Consider an economy that when through a Great Inflation, and then with a good bit of pain and suffering, a disinflationary policy has lead to more modest growth in spending on output and nominal incomes. Is it really reasonable to assume that such an economy requires a continued push to force expenditures and nominal incomes higher because everyone expects that nominal income will remain fixed?
So what about credit? The "problem" with credit has nothing to do with what people can afford to spend but rather with what they want to spend. As explained above, credit involves some people spending less than earned and others spending more than earned. If those wanting to spend less than they earn right now create a greater credit supply than the demand for credit by those who want to spend more than they earn, then this amounts to a desire to spend less than earned in aggregate. These suppliers of credit can afford to spend more, but they would rather not.
Now, it is possible that a surplus of credit would result in the frustrated suppliers of credit (savers) being compelled to spend more out of their income. They have no other choice because they can find no borrowers. However, in a monetary economy there is always the alternative of simply holding money. This is an increase in the demand for money, and there is no doubt that a monetary regime unable to supply the quantity of money demanded, especially one that is expected to be unable to do so, will push spending below what were the anticipated levels and generate reduced expectations of expenditures.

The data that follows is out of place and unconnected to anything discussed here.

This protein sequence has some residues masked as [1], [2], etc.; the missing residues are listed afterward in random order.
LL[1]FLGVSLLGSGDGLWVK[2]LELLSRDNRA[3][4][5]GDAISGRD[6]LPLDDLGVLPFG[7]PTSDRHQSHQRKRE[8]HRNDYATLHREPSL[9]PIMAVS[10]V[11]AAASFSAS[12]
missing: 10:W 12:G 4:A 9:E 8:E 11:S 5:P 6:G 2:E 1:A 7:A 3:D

To say that growing spending on output and growing nominal incomes requires that borrowers choose to borrow more takes the desires of those supplying credit as some kind of unalterable reality. But it is a choice they make. Lend, hold money, or spend. (In my view, the best framing of the current monetary regime is that the choice is to lend by purchasing debt instruments, lend by holding money, or spend.) If those supply credit were to instead spend what they earn, then aggregate spending could grow without there being any increase in borrowing.
Of course, in an economy with rising real incomes and rising prices, it is likely that the nominal amount that people would like to borrow will be growing along with the nominal amount that lenders would like to lend. It would be quite remarkable if nominal incomes increased with there being no increase in nominal borrowing, lending and debt. With rising real incomes, the most likely scenario is going to be increases in real borrowing, lending, and debt as well.
But no increase in nominal or real borrowing is needed to fund growing nominal expenditures. The Basic Identity of Macroeconomics implies that it is always possible to fund growing nominal expenditures out of the growing nominal incomes that are generated by those growing nominal expenditures.
P.S. I favor a nominal GDP level target with a 3 percent growth rate. I favor a trend growth rate of nominal GDP equal to the trend growth rate of potential output. I favor a trend inflation rate of zero.